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Avoid False Business Followers on Twitter

twitter-birds-petesimon

In all honesty, I am not an expert when it comes to operating a Twitter account. My skills lie primarily in marketing, writing, research and analysis. Before launching my own copywriting agency in September, I had never held an account with Twitter. That being said, I did have experience with providing short-term management cover for former colleagues.

140 Characters? Not a Problem

That experience taught me a lot. Basically, that I didn’t really know anything about Twitter. However, I did find it easy to write punchy tweets and not feel constrained by the limited character quota. In fact, I relished the challenge this presented. Much like when I craft written adverts for Google AdWords and LinkedIn.

Early Follower Growth Slows

After setting up a Twitter account for Prime Scripting, I started to follow relevant users to my business. Over the first few weeks, it didn’t take long to amass more than 70 followers. Admittedly, this growth has slowed somewhat (as of 4 December, the account has 88 followers).

The Problem with Businesses on Twitter

Now, 88 followers doesn’t seem particularly impressive after accumulating 70 in only a few weeks, and this is where the problem with Twitter for business resides. Over the past couple of months, my company account has definitely had more than 50 follows.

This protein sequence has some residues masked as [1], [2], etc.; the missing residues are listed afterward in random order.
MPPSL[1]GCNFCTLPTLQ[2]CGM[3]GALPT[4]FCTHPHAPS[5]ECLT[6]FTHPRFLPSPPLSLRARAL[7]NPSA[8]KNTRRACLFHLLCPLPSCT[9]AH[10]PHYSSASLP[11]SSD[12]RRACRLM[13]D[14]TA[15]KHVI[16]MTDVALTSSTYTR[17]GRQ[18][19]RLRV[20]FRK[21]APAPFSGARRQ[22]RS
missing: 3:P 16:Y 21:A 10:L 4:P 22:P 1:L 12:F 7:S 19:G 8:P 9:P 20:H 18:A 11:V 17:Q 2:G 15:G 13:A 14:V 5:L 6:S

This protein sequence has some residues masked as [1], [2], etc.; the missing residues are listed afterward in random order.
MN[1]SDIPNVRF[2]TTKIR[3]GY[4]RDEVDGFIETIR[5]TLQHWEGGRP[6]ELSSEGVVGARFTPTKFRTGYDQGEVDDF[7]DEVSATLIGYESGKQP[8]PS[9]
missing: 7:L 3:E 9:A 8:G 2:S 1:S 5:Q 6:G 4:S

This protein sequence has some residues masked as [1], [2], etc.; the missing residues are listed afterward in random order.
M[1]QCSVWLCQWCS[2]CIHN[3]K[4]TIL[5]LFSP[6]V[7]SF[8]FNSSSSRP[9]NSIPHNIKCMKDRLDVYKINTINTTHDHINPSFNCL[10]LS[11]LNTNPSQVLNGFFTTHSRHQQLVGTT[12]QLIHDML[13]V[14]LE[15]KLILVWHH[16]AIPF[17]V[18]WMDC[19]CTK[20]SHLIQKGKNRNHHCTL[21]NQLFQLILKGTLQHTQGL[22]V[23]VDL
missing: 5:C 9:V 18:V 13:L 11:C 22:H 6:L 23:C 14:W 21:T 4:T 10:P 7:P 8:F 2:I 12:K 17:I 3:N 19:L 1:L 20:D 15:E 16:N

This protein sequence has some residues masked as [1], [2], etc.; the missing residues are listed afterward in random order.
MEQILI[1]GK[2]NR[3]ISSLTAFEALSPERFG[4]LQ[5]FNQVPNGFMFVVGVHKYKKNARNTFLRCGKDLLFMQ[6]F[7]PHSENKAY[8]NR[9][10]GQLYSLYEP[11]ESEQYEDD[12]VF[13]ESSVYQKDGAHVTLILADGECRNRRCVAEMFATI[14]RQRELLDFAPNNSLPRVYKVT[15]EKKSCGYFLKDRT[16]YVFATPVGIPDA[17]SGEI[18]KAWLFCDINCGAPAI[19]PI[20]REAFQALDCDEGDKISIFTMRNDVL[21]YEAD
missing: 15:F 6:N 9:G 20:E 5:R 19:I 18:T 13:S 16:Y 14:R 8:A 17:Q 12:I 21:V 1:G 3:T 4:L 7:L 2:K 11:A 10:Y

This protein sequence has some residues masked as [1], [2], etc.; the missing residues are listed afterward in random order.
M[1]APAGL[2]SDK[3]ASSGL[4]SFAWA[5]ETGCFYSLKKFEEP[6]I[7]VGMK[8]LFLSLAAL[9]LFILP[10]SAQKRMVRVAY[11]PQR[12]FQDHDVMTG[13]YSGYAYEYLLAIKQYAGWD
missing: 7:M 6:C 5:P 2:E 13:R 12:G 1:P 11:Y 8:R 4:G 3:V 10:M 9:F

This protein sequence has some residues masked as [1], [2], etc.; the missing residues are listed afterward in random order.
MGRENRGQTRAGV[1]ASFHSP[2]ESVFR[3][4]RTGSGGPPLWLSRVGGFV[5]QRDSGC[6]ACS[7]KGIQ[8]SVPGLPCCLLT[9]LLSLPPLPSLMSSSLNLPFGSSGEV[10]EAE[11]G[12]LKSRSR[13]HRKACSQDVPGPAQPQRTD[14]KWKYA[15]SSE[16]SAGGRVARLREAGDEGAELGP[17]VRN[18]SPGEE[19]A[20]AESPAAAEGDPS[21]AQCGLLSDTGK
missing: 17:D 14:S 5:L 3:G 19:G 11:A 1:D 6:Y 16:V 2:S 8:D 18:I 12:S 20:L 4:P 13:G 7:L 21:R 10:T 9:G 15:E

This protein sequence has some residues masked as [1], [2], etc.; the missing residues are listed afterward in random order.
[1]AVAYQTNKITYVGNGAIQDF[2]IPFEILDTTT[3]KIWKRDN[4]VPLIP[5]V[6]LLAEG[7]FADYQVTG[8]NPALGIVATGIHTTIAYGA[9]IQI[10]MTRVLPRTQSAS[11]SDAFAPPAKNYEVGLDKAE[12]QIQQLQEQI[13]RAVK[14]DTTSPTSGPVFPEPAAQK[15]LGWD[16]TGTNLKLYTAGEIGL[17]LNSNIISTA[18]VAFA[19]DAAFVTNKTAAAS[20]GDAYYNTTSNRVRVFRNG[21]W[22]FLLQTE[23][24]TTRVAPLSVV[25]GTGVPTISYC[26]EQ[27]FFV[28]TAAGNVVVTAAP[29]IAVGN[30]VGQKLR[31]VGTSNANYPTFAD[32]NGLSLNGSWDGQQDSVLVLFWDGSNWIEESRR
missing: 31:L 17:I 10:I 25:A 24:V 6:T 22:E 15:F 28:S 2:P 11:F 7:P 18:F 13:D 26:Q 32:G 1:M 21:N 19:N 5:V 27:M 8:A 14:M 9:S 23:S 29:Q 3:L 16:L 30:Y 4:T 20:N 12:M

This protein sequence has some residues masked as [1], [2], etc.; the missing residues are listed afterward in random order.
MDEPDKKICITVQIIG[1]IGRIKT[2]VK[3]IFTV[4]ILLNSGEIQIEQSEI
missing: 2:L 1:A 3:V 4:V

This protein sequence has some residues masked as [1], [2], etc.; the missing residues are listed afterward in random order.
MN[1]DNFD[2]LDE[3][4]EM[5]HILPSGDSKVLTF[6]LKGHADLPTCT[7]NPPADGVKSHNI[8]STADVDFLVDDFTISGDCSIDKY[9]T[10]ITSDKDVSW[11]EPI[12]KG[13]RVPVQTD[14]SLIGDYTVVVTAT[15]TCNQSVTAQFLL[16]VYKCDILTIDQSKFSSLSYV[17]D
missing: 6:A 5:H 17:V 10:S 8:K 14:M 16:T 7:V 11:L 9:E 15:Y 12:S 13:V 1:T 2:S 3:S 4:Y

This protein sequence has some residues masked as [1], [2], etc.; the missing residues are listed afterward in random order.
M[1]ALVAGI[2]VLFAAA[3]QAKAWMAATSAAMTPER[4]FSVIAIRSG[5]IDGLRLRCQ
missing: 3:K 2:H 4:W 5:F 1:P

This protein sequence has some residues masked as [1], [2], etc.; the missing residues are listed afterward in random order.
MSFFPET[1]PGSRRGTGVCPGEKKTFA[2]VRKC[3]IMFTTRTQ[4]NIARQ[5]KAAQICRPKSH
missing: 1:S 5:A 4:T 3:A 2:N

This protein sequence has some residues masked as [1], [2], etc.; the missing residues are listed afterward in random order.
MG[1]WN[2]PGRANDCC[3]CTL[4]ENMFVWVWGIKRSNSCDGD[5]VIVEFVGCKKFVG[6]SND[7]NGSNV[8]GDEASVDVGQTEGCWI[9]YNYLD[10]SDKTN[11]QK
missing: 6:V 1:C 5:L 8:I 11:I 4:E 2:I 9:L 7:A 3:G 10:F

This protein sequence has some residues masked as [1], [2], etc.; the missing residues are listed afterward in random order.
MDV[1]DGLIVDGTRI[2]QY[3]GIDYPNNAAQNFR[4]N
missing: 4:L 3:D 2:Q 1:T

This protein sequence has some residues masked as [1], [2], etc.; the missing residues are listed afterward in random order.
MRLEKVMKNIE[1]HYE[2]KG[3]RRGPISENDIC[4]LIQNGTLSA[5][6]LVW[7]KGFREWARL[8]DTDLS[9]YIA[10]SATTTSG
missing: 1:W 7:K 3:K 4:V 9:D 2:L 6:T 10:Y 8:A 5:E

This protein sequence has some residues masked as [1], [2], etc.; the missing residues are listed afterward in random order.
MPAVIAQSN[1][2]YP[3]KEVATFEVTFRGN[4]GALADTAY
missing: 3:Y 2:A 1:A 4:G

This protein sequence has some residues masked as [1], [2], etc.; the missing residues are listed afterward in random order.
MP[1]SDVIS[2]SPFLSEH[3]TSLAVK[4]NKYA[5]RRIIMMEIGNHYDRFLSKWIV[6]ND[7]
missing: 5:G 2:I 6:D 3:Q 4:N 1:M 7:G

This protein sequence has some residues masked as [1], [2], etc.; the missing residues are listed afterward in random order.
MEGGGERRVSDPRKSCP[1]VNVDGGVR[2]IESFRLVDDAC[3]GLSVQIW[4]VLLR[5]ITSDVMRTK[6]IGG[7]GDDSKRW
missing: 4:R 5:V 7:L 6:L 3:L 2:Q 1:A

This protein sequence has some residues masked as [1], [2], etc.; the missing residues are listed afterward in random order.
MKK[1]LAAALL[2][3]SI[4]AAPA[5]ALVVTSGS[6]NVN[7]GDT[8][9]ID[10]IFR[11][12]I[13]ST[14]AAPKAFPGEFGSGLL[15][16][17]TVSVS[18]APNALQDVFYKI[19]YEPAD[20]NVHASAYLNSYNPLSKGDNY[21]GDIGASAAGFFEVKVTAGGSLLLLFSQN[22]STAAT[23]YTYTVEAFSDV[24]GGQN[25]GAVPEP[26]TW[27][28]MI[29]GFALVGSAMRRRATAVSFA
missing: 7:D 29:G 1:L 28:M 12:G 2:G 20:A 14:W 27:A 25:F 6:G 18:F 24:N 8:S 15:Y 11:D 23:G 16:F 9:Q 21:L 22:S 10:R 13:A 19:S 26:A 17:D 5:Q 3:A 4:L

Follow Today, Un-Follow Tomorrow

However, these have been false follows, with users only doing so to benefit their own interests. Most seem to follow and then un-follow after only one day, which entirely defeats the connective purpose of the social media platform. Unless you’re a major celebrity or huge global brand, you can’t expect people to care about your Twitter presence when you have no interest in those of others.

Why Does this Happen?

Having read countless cursory articles on how to succeed on Twitter, I have come across one constantly offered piece of advice: Start un-following users when you become popular. The problem with giving this advice to the average user is that they follow it far too early, before they ever become popular.

How to Avoid Fickle Followers

When I look back in my email inbox over the various follows I received, I see a litany of accounts with only a few hundred followers. Sure enough, these are the accounts that no longer follow @PrimeScripting. Thankfully, though, I have a very simple strategy to avoid connecting with these users: Just wait.

Use Twitter Management Apps

To elaborate on that advice, revisit your new followers after a few days. By utilising a vetting process, you will have a clearer idea of whether or not they are genuine. Personally, I use Friend or Follow to clearly track the users connected with me, along with those that my account is not yet following. There are plenty of other options out there, so choose one that suits you.

Success is an Enduring Commitment

In summation, Twitter seems to have attracted fickle business users that simply follow and un-follow to become popular. These are the users that will fail, as they have no real desire to connect. For instance, you have to be sociable if you want to make friends at a party, and Twitter is one of the biggest social media parties in the world. I am not a Twitter expert, but at least know this much.

Keep checking back to the Prime Scripting Blog for more insights on marketing, social media and copywriting services. (Photo credit to petesimon)

By Mike Porter